The Role and Function of MYB in Human Breast Cancer

Yvette Drabsch (2011). The Role and Function of MYB in Human Breast Cancer PhD Thesis, UQ Diamantina Institute, The University of Queensland.

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Author Yvette Drabsch
Thesis Title The Role and Function of MYB in Human Breast Cancer
School, Centre or Institute UQ Diamantina Institute
Institution The University of Queensland
Publication date 2011-05
Thesis type PhD Thesis
Supervisor Professor Thomas Gonda
Doctor Melissa Brown
Total pages 333
Total colour pages 51
Total black and white pages 282
Subjects 11 Medical and Health Sciences
Abstract/Summary Breast cancer is one of the most common malignancies in women. It continues to be a major burden and cause of death among women worldwide. This project investigated the role and function of the oncogene, MYB, in human breast cancer. Even though there are only a few studies that have investigated MYB in breast cancer, they have provided a series of observations that make a strong prima facie case for the causative involvement of MYB in breast cancer. Further investigation was needed to move from the correlative and circumstantial evidence that surrounds this oncogene in breast cancer. Based on the evidence surrounding the potential role of MYB in breast cancer, this project examined the hypothesis that MYB contributes to mammary carcinoma. This project hypothesized that in breast cancer cells, transcriptional attenuation occurs within the first intron of MYB. It was also hypothesized that the estrogen receptor (ER) is capable of overcoming the transcriptional attenuation. It is shown that the estrogen-mediated control of MYB is via a transcriptional attenuation site within the first intron. Furthermore, it is shown that estrogen leads to binding of ER within a region adjacent to the transcriptional attenuation motif and overcomes the elongation block. The second aim was to determine whether MYB is required for the growth of ER positive tumour cells in vitro and in vivo. By using antisense oligonucleotides and RNA interference to block MYB expression it was discovered that MYB was required for the proliferation of ER positive breast cancer cells. This provided the first functional evidence of a role for MYB in breast cancer. Furthermore, xenograft experiments were used to study the effect of MYB inhibition on tumour growth. The data from the xenografted tumours indicated that MYB knockdown leads to a significant decrease in tumour growth as compared to the control xenografts. As part of the second aim, the pattern of MYB expression in breast cells undergoing differentiation was examined. To further understand the function of MYB in breast cancer and in mammary epithelial cells (MECs) generally, its role in the differentiation of mammary carcinoma cells and MECs were examined. Differentiation of human breast cancer cell lines and non-tumorigenic MECs can be induced by chemical agents or lactogenic hormones, respectively. It was confirmed that, like some other cancer cells (such as haematopoietic cells, and the epithelial colon cells), that MYB expression decreases during the process of differentiation in mammary carcinoma cells and MECs. A functional role for MYB in MEC differentiation was further implied by the effects of MYB knockdown on breast cancer cell lines. While a small degree of differentiation was observed with an inducible MYB shRNA alone, a more dramatic effect was apparent with MYB knockdown and (otherwise) marginally-effective concentrations of differentiation inducing agents (DIAs), which resulted in essentially complete differentiation. Conversely, enforced MYB expression was able to block differentiation of both carcinoma cells and non-tumorigenic MECs, again strikingly paralleling MYB’s activities in other cell systems. Finally, the third aim was to ascertain if high levels of MYB expression can lead to breast tumours. This required the generation of transgenic mice which overexpressed Myb specifically in the mammary gland. Given the importance of estrogen and its receptor in the pathogenesis, as well as treatment, of this disease, a transgenic mouse model which would allow the development of ER+ tumours was preferred. The neu-related lipocalin (NRL) promoter has been shown previously to develop mammary adenocarcinomas that are ER α positive and negative, similar to human disease. As such, the NRL promoter was used to study the interaction between Myb and estrogen in disease development and progression. Preliminary investigation on the founder mice showed promising results, but, further investigation are necessary before any conclusions may be drawn. This project has shown that MYB is an effector of estrogen/ER signalling and this has provided the first demonstration of a functional role of MYB in human breast cancer. Also, it has been shown that MYB plays an important role in regulating the balance between proliferation, differentiation, and apoptosis in mammary epithelial cells.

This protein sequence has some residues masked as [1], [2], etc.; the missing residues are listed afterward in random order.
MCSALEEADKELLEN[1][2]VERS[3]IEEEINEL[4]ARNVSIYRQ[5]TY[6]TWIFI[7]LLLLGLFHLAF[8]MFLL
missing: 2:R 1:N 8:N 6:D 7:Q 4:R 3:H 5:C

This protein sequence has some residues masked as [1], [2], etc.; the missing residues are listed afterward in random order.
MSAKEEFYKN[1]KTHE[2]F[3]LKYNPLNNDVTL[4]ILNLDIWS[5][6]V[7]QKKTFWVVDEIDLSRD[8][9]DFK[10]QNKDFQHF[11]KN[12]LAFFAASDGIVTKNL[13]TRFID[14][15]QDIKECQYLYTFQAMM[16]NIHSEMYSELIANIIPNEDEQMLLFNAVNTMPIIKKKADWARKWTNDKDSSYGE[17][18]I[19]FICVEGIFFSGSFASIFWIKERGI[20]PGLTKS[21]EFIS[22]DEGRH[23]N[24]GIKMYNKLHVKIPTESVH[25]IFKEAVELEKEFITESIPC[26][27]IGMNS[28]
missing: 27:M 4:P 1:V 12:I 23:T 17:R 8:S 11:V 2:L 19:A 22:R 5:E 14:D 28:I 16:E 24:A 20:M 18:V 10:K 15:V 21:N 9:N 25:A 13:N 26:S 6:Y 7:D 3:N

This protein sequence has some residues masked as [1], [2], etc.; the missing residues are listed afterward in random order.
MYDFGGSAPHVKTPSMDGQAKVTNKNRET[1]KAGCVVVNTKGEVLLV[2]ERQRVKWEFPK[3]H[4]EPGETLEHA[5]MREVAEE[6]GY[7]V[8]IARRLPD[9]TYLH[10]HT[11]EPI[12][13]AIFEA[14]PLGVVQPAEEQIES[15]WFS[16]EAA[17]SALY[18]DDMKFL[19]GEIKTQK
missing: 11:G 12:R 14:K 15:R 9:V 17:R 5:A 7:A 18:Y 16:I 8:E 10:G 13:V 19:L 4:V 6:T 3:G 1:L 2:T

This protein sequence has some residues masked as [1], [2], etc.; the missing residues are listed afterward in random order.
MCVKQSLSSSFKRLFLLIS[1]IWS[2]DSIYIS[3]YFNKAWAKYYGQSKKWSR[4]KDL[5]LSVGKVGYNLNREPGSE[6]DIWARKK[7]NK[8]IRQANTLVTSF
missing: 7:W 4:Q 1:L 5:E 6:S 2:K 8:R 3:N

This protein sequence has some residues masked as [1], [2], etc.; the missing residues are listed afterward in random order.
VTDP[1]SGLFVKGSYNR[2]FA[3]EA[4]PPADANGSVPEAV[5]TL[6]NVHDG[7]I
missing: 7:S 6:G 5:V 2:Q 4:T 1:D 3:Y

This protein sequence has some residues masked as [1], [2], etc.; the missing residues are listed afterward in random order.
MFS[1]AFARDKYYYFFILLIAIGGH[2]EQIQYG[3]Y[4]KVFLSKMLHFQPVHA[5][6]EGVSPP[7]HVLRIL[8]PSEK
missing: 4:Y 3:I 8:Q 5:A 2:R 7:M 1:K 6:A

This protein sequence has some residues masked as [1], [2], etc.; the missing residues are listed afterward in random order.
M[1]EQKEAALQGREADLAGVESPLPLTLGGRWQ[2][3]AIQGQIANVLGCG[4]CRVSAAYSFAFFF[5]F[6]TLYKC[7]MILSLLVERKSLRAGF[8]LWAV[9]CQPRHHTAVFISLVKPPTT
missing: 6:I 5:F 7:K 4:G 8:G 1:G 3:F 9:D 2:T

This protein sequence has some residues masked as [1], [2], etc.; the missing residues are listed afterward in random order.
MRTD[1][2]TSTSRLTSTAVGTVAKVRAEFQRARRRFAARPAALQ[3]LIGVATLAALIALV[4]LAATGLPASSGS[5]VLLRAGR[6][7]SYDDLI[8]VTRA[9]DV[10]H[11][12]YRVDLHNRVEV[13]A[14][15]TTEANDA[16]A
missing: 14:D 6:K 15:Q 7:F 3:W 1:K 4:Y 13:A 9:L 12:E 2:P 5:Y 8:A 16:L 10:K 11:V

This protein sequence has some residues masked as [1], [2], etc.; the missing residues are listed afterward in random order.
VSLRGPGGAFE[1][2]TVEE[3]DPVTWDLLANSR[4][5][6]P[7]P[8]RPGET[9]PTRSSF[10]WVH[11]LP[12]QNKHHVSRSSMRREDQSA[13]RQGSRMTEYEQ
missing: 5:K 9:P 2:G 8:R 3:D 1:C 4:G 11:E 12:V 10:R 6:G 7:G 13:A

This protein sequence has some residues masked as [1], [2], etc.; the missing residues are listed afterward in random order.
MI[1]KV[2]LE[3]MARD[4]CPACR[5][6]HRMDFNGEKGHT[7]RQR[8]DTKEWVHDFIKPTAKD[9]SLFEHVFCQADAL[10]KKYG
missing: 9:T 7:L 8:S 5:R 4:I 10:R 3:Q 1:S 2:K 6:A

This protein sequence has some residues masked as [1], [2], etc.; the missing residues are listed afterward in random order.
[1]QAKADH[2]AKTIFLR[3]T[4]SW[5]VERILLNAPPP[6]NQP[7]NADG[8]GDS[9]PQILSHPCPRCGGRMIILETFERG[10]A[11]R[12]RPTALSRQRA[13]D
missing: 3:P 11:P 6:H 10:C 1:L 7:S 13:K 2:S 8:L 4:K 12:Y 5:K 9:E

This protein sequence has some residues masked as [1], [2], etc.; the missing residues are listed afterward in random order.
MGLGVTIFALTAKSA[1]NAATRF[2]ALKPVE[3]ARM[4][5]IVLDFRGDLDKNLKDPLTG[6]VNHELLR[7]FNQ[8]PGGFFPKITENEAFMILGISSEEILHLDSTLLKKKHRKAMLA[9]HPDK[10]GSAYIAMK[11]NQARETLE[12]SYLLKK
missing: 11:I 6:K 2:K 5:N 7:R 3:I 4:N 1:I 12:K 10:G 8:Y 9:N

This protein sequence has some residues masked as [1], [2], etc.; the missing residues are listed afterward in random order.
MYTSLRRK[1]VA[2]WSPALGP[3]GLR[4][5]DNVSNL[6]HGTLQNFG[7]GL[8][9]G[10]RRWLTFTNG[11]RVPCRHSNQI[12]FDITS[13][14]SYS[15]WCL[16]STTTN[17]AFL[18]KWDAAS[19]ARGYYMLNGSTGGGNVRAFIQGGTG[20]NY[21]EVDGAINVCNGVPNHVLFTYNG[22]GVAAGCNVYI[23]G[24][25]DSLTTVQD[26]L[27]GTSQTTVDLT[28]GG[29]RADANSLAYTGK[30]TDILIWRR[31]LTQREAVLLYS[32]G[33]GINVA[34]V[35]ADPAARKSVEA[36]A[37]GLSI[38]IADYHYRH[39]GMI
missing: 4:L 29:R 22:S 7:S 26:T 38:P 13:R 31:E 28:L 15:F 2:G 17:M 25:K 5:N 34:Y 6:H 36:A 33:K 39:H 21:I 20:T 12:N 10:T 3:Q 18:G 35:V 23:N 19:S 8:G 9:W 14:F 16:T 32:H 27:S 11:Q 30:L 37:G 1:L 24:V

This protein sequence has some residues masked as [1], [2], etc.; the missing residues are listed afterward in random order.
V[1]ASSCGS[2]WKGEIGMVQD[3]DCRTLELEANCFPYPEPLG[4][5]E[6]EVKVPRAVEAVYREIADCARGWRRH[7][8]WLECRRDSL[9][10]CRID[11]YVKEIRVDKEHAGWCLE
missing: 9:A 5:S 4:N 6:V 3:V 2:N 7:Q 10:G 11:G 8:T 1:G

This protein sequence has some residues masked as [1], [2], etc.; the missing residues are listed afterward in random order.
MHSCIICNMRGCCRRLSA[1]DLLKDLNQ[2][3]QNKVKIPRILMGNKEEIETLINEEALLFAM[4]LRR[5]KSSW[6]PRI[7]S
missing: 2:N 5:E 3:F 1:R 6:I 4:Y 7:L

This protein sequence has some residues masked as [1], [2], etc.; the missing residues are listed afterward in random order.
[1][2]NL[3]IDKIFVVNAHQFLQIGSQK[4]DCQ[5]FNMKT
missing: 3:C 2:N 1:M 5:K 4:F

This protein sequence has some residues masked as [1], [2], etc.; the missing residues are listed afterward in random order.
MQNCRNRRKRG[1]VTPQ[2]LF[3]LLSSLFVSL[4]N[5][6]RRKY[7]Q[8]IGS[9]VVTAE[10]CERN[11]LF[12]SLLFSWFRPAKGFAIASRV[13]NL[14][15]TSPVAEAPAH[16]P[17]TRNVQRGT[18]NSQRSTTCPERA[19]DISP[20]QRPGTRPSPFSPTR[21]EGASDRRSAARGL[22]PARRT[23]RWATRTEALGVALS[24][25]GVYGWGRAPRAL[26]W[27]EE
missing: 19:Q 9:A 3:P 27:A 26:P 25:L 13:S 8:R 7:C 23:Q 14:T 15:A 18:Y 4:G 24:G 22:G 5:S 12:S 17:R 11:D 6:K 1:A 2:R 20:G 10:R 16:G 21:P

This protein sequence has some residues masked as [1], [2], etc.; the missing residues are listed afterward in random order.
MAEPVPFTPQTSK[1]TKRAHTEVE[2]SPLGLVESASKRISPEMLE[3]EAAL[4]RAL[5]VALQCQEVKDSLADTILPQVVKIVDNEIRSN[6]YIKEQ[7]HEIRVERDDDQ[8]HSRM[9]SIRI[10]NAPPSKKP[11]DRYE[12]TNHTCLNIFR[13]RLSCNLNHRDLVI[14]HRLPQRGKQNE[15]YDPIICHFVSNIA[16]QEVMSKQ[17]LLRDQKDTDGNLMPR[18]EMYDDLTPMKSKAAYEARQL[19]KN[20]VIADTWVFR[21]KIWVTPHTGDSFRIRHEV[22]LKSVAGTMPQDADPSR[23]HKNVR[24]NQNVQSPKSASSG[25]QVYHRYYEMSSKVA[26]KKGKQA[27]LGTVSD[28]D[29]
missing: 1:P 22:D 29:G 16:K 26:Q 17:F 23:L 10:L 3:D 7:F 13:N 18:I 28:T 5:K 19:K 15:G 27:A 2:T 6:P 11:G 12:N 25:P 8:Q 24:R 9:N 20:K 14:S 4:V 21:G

Keyword Myb
Breast cancer
Transgenic Mice
Additional Notes Pages in Colour: 9, 13, 17, 19, 25, 82, 83, 84, 85, 86, 87, 88, 89, 90, 91, , 129, 147, 149, 154, 156, 159, 187, 188, 189, 191, 206, 211, 212, 215, 216, 217, 220, 229, 234, 237, 248, 250, 251, ,253, 255, 256, 257, 271, 278, 292, 293, 296, 298, 299, 305, 309 Pages in Landscape: 174

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Created: Fri, 03 Jun 2011, 06:59:54 EST by Ms Yvette Drabsch on behalf of Library - Information Access Service